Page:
Article-Grid

The Marshall Islands and the U.S.

The Marshall Islands is a sovereign state in the Pacific Ocean, recognized as such by its fellow members of the United Nations. But the Marshall Islands forms an unusual country in several regards. Its population is small (62,000) and its land area meager (70 square miles), yet its tiny atolls spread across a vast swath of the Pacific; if one includes its Exclusive Economic Zone of sea-space, the Marshall Islands is a large country (see map). The sovereignty of the Marshall Islands, however, is less than complete. According to the “Compact of Free Association” signed in 1986 when independence was gained, this former U.S. “Trust Territory” allowed the United States to retain responsibility for its defense. In return, the islands were promised substantial subsidies and other benefits.

Technically speaking, the Marshall Islands is an “associated state,” defined by the Wikipedia as “a minor partner in a formal free relationship” with a larger sovereign country. The United States has two other sovereign associates in the Pacific: Palau and the Federated States of Micronesia. A similar compact of free association links New Zealand to the Cook Islands, but the latter is not considered sovereign and does not belong to the United Nations. It supposedly has the right, however, to declare independence if it so chooses.

One perk provided by the Compact of Free Association is the right to travel and work freely in the United States. The American center of Marshallese culture is Springdale Arkansas, home of Tyson Foods—the world’s largest chicken processor. Some 10,000 of Springdale’s 70,000 residents hail from the Marshall Islands. Originally, Marshallese living in the U.S. were eligible for immediate health care coverage under Medicaid, but that provision expired in 1996. The current House of Representatives health care bill would restore Medicaid coverage, but the Senate bill would not. The issue is important because most Marshall islanders in the States work for low wages in chicken abattoirs, an injury-prone environment, and the community has very high rates of diabetes. (The Marshall Islands also has the world’s highest rate of leprosy.)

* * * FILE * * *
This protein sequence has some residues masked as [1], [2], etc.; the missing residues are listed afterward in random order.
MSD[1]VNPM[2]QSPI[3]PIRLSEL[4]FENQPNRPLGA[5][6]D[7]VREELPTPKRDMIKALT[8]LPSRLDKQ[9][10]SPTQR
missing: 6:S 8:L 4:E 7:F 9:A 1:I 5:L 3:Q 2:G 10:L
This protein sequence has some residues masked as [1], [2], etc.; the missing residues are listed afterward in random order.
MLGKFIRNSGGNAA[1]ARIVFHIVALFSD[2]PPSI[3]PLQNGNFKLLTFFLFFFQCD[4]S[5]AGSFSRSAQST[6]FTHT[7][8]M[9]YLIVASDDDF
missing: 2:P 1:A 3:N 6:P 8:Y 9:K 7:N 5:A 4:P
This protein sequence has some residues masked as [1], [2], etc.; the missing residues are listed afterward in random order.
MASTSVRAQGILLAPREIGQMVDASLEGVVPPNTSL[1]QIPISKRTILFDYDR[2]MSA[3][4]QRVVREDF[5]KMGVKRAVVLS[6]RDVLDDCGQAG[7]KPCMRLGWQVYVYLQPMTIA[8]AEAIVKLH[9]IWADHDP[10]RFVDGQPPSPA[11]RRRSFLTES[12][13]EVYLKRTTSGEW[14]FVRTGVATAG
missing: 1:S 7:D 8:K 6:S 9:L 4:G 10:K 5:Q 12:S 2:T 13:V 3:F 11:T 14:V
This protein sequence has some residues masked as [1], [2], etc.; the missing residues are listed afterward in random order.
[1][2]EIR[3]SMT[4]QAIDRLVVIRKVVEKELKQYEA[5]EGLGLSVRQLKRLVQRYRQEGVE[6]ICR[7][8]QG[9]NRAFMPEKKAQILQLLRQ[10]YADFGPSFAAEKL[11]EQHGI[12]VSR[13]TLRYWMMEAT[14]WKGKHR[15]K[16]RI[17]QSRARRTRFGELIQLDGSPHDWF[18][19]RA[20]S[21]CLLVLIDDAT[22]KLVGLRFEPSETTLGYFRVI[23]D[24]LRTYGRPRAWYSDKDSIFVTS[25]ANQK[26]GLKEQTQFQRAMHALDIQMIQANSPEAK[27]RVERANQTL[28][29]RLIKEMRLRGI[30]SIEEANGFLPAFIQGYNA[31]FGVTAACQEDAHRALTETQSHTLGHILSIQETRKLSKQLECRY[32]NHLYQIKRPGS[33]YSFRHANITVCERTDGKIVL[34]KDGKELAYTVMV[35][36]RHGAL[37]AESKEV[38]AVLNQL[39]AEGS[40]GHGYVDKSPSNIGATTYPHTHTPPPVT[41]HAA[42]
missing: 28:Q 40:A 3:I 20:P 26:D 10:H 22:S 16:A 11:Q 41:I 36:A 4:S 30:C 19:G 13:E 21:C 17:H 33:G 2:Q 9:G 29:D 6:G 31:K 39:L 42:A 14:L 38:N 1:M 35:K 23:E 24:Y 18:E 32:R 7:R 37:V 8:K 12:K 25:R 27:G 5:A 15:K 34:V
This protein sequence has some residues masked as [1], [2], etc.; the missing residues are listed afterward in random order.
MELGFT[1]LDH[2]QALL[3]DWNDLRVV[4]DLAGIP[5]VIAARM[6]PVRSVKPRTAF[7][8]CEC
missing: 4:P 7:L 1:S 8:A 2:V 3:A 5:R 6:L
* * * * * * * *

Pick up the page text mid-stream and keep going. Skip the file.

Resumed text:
The Marshall Islands faces long-term economic challenges as well. U.S. subsidies are declining, and in 2024 the major “compact grants” from the American government are set to expire. As a result, on January 4, 2010, Asian Development Bank officials urged the country to start generating surpluses that it could put into a trust fund.

The Marshall Islands play an important role in U.S. military affairs, however, which may lead to continuing subsidy streams. The islands are the primary home to the Ronald Reagan Ballistic Missile Defense Test Site, which covers no less than 750,000 square miles of sea-space. The Reagan Test Site’s main facilities are on the small islets of Kwajalein Atoll, which ring one of the world’s largest coralline lagoons. The lagoon forms, in essence, the world’s largest target, well suited for testing missile accuracy (see map). Understandably, Kwajalein residents are not very happy with the situation. Almost all of them have been forced onto one island, Ebeye. Refugees from nuclear testing in Bikini Atoll were resettled on the same island in the 1950s. Today some 13,000 to 15,000 residents are crowded onto a mere 80 acres of land. Not for nothing is Ebeye called “the Slum of the Pacific.”

Language and Voting In Romania

As the previous post indicated, many Hungarian-populated areas lie outside of Hungary’s national borders. More than half of Hungary’s territory was stripped away in the post-WWI settlement, although most of the areas lost had non-Hungarian majorities. Hard-core Magyar (or Hungarian) nationalists who dream of reclaiming these lands often advertise their views by displaying maps of pre-Trianon Hungary (the 1920 Treaty of Trianon having reduced Hungary to its current rump status). Extreme nationalist candidates, however, typically receive fewer than 10 percent of the vote in Hungarian national elections.

In neighboring countries, ethnic Hungarians usually support their own political parties that call for language and cultural rights as well as local autonomy for Magyar-populated areas. In the Romanian presidential election of 2009, the correlation between ethnicity and voting was exceptionally strong; the map on the upper left shows Magyar populated areas in green, while the map on the right shows districts that voted for the Magyar-based political party in green as well. Political integration in Romania obviously has some way to go.

The map on the right was taken from an invaluable website called Electoral Geography 2.0 (http://www.electoralgeography.com/new/en/). Visit it to find a treasure trove of electoral maps.

Vojvodina: Europe’s Newest Old Autonomous Region